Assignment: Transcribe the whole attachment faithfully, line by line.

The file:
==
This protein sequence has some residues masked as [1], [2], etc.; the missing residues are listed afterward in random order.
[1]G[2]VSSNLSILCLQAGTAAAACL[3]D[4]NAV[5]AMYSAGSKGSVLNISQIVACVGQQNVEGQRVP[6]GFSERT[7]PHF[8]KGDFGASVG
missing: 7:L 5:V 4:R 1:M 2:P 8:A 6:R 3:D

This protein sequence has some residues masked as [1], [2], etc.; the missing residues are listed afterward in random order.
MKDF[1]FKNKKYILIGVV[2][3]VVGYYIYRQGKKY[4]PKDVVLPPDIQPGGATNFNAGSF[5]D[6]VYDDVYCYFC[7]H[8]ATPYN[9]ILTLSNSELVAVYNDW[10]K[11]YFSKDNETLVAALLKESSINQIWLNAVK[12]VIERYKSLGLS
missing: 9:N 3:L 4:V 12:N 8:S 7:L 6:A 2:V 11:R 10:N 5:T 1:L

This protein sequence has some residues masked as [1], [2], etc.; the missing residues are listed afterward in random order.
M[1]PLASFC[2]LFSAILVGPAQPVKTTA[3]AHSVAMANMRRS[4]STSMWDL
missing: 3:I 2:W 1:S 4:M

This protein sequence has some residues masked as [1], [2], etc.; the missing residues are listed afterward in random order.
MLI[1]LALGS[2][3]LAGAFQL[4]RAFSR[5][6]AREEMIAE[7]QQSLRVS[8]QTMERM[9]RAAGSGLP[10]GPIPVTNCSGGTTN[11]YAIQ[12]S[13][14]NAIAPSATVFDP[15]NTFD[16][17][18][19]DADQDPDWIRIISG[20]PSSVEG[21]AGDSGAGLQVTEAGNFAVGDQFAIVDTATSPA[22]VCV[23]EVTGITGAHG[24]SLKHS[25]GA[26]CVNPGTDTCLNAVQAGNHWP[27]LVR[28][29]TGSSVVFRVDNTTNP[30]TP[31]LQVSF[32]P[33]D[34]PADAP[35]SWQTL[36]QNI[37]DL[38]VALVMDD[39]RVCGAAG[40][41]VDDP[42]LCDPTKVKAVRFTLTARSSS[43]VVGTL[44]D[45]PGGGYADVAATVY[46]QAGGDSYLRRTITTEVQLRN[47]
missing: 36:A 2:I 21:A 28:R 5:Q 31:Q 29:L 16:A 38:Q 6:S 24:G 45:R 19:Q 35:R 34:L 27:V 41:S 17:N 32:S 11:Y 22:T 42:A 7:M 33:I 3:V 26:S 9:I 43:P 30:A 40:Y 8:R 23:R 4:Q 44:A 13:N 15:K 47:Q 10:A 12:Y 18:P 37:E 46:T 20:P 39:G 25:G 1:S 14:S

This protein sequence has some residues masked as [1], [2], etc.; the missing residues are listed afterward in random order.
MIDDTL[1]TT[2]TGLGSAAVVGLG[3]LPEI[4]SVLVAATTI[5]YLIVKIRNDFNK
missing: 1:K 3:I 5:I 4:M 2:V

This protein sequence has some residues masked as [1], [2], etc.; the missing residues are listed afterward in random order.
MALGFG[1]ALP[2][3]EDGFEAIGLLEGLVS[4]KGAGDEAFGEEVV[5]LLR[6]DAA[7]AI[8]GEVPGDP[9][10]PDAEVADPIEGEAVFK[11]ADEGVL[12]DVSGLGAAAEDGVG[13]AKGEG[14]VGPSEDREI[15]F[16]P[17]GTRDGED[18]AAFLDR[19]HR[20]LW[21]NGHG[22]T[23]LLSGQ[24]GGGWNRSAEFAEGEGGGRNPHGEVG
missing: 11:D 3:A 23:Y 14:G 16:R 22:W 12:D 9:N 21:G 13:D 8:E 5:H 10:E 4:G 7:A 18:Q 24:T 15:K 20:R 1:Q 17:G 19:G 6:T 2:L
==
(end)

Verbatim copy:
This protein sequence has some residues masked as [1], [2], etc.; the missing residues are listed afterward in random order.
[1]G[2]VSSNLSILCLQAGTAAAACL[3]D[4]NAV[5]AMYSAGSKGSVLNISQIVACVGQQNVEGQRVP[6]GFSERT[7]PHF[8]KGDFGASVG
missing: 7:L 5:V 4:R 1:M 2:P 8:A 6:R 3:D

This protein sequence has some residues masked as [1], [2], etc.; the missing residues are listed afterward in random order.
MKDF[1]FKNKKYILIGVV[2][3]VVGYYIYRQGKKY[4]PKDVVLPPDIQPGGATNFNAGSF[5]D[6]VYDDVYCYFC[7]H[8]ATPYN[9]ILTLSNSELVAVYNDW[10]K[11]YFSKDNETLVAALLKESSINQIWLNAVK[12]VIERYKSLGLS
missing: 9:N 3:L 4:V 12:N 8:S 7:L 6:A 2:V 11:R 10:N 5:T 1:L

This protein sequence has some residues masked as [1], [2], etc.; the missing residues are listed afterward in random order.
M[1]PLASFC[2]LFSAILVGPAQPVKTTA[3]AHSVAMANMRRS[4]STSMWDL
missing: 3:I 2:W 1:S 4:M

This protein sequence has some residues masked as [1], [2], etc.; the missing residues are listed afterward in random order.
MLI[1]LALGS[2][3]LAGAFQL[4]RAFSR[5][6]AREEMIAE[7]QQSLRVS[8]QTMERM[9]RAAGSGLP[10]GPIPVTNCSGGTTN[11]YAIQ[12]S[13][14]NAIAPSATVFDP[15]NTFD[16][17][18][19]DADQDPDWIRIISG[20]PSSVEG[21]AGDSGAGLQVTEAGNFAVGDQFAIVDTATSPA[22]VCV[23]EVTGITGAHG[24]SLKHS[25]GA[26]CVNPGTDTCLNAVQAGNHWP[27]LVR[28][29]TGSSVVFRVDNTTNP[30]TP[31]LQVSF[32]P[33]D[34]PADAP[35]SWQTL[36]QNI[37]DL[38]VALVMDD[39]RVCGAAG[40][41]VDDP[42]LCDPTKVKAVRFTLTARSSS[43]VVGTL[44]D[45]PGGGYADVAATVY[46]QAGGDSYLRRTITTEVQLRN[47]
missing: 36:A 2:I 21:A 28:R 5:Q 31:Q 29:L 16:A 38:Q 6:S 24:G 45:R 19:Q 35:R 34:L 27:V 41:S 17:N 32:S 11:Y 22:T 42:A 7:M 33:I 3:V 26:S 9:I 43:P 30:A 40:Y 8:R 23:R 4:Q 44:A 13:N 15:K 47:Q 10:A 12:Y 18:P 37:E 46:T 20:P 39:G 25:G 1:S 14:S

This protein sequence has some residues masked as [1], [2], etc.; the missing residues are listed afterward in random order.
MIDDTL[1]TT[2]TGLGSAAVVGLG[3]LPEI[4]SVLVAATTI[5]YLIVKIRNDFNK
missing: 1:K 3:I 5:I 4:M 2:V

This protein sequence has some residues masked as [1], [2], etc.; the missing residues are listed afterward in random order.
MALGFG[1]ALP[2][3]EDGFEAIGLLEGLVS[4]KGAGDEAFGEEVV[5]LLR[6]DAA[7]AI[8]GEVPGDP[9][10]PDAEVADPIEGEAVFK[11]ADEGVL[12]DVSGLGAAAEDGVG[13]AKGEG[14]VGPSEDREI[15]F[16]P[17]GTRDGED[18]AAFLDR[19]HR[20]LW[21]NGHG[22]T[23]LLSGQ[24]GGGWNRSAEFAEGEGGGRNPHGEVG
missing: 11:D 3:A 23:Y 14:G 16:R 22:W 12:D 9:N 21:G 13:D 8:E 5:H 10:E 4:G 7:A 18:Q 24:T 15:K 20:R 1:Q 17:G 19:G 6:T 2:L